As prescribed by Paulina Constancia

Earth Day Series (2) – Cranes & Wetlands

April 22nd is Earth Day.This week April 16-22, I will be sharing with you ideas and projects to help create better awareness of environmental issues and develop a much deeper empathy for other earthlings be they winged, finned or legged. Hopefully, there will be more interest to commit to help care for the home we share- planet Earth.

Today’s Topic: Cranes & Wetlands
Today’s Project: Making An Origami Paper Crane(reusing magazines)

Today’s Project:
Making Origami Paper Cranes
Using Old Magazines
A Little About Wetlands 

Wetlands are highly variable and dynamic: they are water bodies but also include land. They are freshwater, brackish or saline, inland or coastal, seasonal or permanent, natural or man-made. Wetlands include mangroves, (peat) swamps and marshes, rivers, lakes, floodplains and flooded forests, rice-fields, and even coral reefs.
Wetlands are one of the world’s most important environmental assets, containing a disproportionately high number of plant and animal species compared to other areas of the world. Throughout history they have been integral to human survival and development.
Where can wetlands be found?
Wetlands exist in every country and in every climatic zone, from the polar regions to the tropics. They are distributed around the world and cover an area that is 33% larger than the USA.
Click here to view a slideshow of the different types of wetlands around the world on www.wetlands.org

Wetlands on the “front-line”
Wetlands are vulnerable to over-exploitation due to their abundance of fish, fuel and water. When they are viewed as unproductive or marginal lands, wetlands are targeted for drainage and conversion. In many different ways, wetlands are on the “front-line” as development pressures increase.
The rate of loss and deterioration of wetlands is accelerating in all regions of the world. The pressure on wetlands is likely to intensify in the coming decades due to increased global demand for land and water, as well as climate change. 

*Learn more about wetland conservation efforts around the world on wetlandsdotorg
*Learn more about WARPT:Wetalnds-at-Risk protection tool on wetland protection.org
*Learn about the 500 Important Wetlands in Japan
*Read about Olango Island and Conservation of Philippine Wetlands
*Learn more about Mangrove conservation/restoration efforts and how you can help on the Mangrove Action Project
*Little Efforts go a long way- check out Katunggan Permaculture Adventure Farm (mangrove conservation, permaculture education, eco-adventures, etc)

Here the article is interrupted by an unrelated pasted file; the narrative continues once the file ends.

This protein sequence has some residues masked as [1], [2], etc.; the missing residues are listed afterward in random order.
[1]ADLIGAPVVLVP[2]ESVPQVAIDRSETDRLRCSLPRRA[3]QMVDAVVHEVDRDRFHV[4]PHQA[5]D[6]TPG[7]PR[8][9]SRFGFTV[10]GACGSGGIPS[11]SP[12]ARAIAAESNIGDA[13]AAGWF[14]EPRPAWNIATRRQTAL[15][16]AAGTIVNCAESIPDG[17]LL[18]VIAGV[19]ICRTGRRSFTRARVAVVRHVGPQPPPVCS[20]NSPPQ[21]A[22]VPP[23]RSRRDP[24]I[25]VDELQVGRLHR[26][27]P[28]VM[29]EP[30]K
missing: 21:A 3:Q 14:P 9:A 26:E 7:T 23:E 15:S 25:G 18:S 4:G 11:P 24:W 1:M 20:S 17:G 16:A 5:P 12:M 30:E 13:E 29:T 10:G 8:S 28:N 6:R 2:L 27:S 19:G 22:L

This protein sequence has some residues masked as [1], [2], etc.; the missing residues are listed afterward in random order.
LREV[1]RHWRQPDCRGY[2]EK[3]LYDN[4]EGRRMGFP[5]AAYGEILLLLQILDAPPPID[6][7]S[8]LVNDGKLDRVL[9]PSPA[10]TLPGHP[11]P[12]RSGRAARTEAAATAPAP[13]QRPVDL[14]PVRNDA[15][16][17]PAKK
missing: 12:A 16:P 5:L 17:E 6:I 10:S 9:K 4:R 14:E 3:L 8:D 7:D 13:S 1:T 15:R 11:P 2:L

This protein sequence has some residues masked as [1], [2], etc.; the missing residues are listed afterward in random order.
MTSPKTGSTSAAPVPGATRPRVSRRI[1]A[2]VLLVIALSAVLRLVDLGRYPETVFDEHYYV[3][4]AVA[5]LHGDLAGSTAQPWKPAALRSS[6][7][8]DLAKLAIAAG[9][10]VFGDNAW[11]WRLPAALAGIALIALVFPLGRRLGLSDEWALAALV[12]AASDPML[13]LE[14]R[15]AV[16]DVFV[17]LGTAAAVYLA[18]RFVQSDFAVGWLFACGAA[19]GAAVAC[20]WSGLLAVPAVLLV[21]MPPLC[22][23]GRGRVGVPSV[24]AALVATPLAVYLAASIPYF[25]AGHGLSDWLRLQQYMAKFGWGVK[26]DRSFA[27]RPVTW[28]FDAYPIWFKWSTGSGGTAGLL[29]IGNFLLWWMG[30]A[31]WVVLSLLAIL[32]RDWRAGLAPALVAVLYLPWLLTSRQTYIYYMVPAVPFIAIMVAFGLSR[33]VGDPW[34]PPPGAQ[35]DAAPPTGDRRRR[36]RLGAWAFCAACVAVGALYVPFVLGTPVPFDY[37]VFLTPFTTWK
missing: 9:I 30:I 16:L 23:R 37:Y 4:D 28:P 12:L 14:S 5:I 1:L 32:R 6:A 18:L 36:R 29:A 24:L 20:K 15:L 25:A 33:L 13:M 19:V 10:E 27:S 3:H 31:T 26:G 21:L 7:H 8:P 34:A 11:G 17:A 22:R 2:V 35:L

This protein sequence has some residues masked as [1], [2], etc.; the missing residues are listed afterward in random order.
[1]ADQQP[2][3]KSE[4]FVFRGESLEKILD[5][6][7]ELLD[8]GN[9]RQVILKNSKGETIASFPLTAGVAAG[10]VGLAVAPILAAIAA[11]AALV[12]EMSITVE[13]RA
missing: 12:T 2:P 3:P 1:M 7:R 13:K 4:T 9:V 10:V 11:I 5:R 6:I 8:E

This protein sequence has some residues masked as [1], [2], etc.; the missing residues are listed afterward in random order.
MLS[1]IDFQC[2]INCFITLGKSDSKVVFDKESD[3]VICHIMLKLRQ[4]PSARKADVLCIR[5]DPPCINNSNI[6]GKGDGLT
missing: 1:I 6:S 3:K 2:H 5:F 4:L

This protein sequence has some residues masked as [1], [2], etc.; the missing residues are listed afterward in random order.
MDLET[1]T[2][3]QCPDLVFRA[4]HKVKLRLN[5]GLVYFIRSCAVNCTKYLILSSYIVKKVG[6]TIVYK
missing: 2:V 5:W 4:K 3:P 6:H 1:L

A Little About Cranes

Source: Wikipedia

Whooping Crane/USA
Image Source

Most species of crane are dependent on wetlands and require large areas of open space. Most species of crane nest in shallow wetlands. Some species nest in wetlands but move their chicks up onto grasslands to feed (while returning to wetlands at night), whereas others remain in wetlands for the entirety of the breeding season. Even the two species of Anthropoides crane, which may nest and feed in grasslands (or even arid grasslands or deserts) require wetlands for roosting in during the night. The only two species that do not always roost in wetlands are the two African crowned-cranes (Balearica), which are the only cranes to roost in trees.

*Learn more about Cranes on Wikipedia and Conservation efforts on International Crane Foundation
*View photos of 10 Important Wetlands in the world on TOUROPIA
*Check out the Wetland Birds of New Zealand
“Which crane belongs in the wetlands?”
a digital collage by Paulina Constancia


Origami (pronounced or-i-GA-me) is the Japanese art of paperfolding. “Ori” is the Japanese word for folding and “kami” is the Japanese word for paper. 

*There’s a lot more I want to share with you about origami and the special significance of the Paper Crane – perhaps in another post. Meantime, learn more about the history of ORIGAMI on Library Think Quest and Wikipedia

Today’s Project: 
Making a Paper Crane 
Using Colorful Old Magazine Pages

You’ll Need:
old magazines
lots of time
Making Paper Cranes
with reused magazines

concept by Paulina Constancia
folded by Misa Imai
Step 1 Take a nice coloured page
from an old magazine and cut it into a square

*actual size of our sample: 21 cm x 21 cm
Step 2 Follow the 15 steps to making a paper crane 
as provided below.
Step 3 
Mount it somewhere in your home as a reminder 

to care for the earth and all creatures.

Here are the 15 steps
to making a Paper Crane

Image Source
“Humankind has not woven the web of life.  
We are but one thread within it.  
Whatever we do to the web,we do to ourselves.  
All things are bound together. 
All things connect.”  
~Chief Seattle, 1855

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This entry was posted on April 16, 2012 by in Uncategorized.
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